Thunderstrike firmworm mac

Apple’s computers are generally known to be safer when it comes to viruses and harmful worms than their Windows counterparts. That however doesn’t mean they are not vulnerable. A team of researchers have created a proof-of-concept firmware worm dubbed as ThunderStrike 2 Firmworm, which affects Mac computers. What makes this worm particularly dangerous is that it is undetectable by antiviruses and can permanently affect your computer. It can even be inflicted on a Mac through an email or through a malicious webpage. This is different from previous ThunderStrike viruses that affected the device through Thunderbolt accessories.

Firmware, which is a software that boots the computer isn’t encrypted and it does not even authenticate any changes from the computer’s manufacturer making it vulnerable. What makes this worm undetectable by antiviruses is that it lives inside the firmware and most antivirus software don’t scan the firmware of the computer. This worm is capable of spreading from one Mac to another even when they are not networked with each other.

You cannot remove this worm from your Mac even if you install a fresh copy of OS X or change its hard drive. The only way to remove this kind of firmware worm, if it is detected in the first place would be to re-flash or re-program the chip that it is installed on. This means most users cannot get rid of this virus and as a result will have to get rid of their machine instead.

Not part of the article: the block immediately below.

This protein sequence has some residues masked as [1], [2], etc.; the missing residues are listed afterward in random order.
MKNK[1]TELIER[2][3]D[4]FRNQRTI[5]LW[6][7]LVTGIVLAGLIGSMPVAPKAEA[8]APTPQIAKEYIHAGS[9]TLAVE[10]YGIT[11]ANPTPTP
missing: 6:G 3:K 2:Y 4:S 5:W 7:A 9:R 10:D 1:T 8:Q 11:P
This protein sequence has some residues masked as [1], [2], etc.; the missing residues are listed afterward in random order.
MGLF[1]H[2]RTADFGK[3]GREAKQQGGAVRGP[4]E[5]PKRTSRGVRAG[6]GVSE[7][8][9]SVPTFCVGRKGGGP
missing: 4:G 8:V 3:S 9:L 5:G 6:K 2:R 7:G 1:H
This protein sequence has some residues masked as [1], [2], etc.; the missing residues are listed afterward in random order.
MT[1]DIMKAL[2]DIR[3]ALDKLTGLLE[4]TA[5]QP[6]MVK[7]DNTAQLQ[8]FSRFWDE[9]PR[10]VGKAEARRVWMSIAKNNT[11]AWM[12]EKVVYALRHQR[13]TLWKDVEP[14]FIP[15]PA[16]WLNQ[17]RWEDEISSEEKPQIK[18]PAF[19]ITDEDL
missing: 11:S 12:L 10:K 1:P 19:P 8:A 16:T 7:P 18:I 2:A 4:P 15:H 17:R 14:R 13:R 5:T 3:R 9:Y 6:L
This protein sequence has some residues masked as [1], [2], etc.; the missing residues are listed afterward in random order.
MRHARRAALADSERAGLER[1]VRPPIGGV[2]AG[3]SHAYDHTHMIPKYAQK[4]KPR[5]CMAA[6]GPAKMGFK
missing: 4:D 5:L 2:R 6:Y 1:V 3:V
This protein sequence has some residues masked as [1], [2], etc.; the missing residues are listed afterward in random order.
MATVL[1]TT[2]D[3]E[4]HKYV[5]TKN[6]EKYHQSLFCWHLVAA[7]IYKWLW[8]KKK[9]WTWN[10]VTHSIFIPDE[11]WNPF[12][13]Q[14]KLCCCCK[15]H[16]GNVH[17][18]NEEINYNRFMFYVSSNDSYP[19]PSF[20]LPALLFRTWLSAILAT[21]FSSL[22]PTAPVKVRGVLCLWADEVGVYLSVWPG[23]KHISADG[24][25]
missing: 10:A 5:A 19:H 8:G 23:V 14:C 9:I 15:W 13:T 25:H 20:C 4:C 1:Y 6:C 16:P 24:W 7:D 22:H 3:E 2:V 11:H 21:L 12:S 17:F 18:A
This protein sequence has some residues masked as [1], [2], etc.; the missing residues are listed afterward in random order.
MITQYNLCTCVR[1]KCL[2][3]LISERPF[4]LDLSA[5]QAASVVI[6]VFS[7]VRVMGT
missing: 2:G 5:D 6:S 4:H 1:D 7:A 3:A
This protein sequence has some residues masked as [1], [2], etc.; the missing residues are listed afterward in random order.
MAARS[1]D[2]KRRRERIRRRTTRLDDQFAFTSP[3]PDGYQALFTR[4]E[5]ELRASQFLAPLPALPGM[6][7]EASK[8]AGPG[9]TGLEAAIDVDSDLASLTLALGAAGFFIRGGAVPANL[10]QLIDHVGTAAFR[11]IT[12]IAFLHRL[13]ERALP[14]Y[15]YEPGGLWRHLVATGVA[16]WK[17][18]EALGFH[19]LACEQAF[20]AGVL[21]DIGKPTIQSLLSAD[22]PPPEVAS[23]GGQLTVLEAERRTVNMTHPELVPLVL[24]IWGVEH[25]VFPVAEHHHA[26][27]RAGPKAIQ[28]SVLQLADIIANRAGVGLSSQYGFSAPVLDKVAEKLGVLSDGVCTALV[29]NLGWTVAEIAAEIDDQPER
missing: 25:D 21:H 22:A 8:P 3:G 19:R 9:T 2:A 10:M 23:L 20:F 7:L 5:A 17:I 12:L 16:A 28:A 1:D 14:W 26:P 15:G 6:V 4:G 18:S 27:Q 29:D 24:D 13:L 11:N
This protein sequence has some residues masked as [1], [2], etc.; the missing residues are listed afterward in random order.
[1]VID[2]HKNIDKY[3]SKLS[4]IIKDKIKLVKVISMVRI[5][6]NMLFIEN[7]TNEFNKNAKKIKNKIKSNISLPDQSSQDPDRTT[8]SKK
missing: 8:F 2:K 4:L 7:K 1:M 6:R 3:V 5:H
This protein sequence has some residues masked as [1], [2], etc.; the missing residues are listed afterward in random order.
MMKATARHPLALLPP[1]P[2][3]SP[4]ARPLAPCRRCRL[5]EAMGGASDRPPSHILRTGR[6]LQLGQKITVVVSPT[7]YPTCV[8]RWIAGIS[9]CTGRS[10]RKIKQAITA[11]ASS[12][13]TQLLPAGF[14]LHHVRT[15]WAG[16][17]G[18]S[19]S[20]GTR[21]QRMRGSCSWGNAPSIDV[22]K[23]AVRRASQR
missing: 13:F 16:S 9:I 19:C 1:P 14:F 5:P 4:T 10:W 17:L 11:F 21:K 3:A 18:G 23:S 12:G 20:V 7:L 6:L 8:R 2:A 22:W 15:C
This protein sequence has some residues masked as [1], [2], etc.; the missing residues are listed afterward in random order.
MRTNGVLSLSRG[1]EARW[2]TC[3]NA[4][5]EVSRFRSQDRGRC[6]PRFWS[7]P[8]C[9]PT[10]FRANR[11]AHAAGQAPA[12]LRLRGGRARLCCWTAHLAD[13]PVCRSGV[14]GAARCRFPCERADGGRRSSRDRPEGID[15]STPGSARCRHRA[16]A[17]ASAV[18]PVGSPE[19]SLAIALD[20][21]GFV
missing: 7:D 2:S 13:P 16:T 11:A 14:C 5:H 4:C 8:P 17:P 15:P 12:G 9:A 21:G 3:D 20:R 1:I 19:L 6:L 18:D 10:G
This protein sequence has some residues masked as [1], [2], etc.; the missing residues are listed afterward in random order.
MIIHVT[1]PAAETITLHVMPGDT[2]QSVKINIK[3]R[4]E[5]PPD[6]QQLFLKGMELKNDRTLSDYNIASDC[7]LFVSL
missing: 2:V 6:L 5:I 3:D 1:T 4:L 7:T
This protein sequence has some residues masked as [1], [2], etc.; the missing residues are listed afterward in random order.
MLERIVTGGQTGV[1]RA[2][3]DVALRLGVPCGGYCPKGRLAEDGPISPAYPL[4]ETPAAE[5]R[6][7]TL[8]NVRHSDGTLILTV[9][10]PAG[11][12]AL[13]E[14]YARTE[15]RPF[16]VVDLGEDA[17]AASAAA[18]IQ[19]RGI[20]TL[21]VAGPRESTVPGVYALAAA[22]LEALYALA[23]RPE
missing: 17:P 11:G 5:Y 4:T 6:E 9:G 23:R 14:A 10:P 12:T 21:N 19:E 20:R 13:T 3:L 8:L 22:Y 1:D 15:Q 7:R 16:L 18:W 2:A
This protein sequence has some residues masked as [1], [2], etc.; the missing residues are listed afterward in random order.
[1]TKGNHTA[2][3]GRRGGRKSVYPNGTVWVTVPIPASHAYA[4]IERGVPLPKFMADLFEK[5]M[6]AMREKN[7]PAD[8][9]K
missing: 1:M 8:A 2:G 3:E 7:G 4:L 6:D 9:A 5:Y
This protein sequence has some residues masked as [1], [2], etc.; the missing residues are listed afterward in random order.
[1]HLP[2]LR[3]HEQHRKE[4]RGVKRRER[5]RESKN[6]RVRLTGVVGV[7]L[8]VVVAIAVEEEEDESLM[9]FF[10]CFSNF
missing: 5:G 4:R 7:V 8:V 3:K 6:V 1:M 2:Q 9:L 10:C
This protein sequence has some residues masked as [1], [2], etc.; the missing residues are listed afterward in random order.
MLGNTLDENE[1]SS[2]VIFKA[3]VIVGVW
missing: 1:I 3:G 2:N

The good news is that the researchers have reported the exploit they have found to Apple and the company has already patched one of the exploits. It has also partially patched the other exploit reported by the researchers. [Wired]

Tags: , , , , , , ,

  • Lance Garvey

    This is like the herpes of computer viruses. (see what I did there?)

  • 5723alex .

    When was the last time anyone got a firmware update for his PC (windows, mac chrombook, linux…), his router, his a/v receiver,… ?
    All BIOSs are made by the same Phoenix, Award… companies, for ages. All have the same vulnerabilities.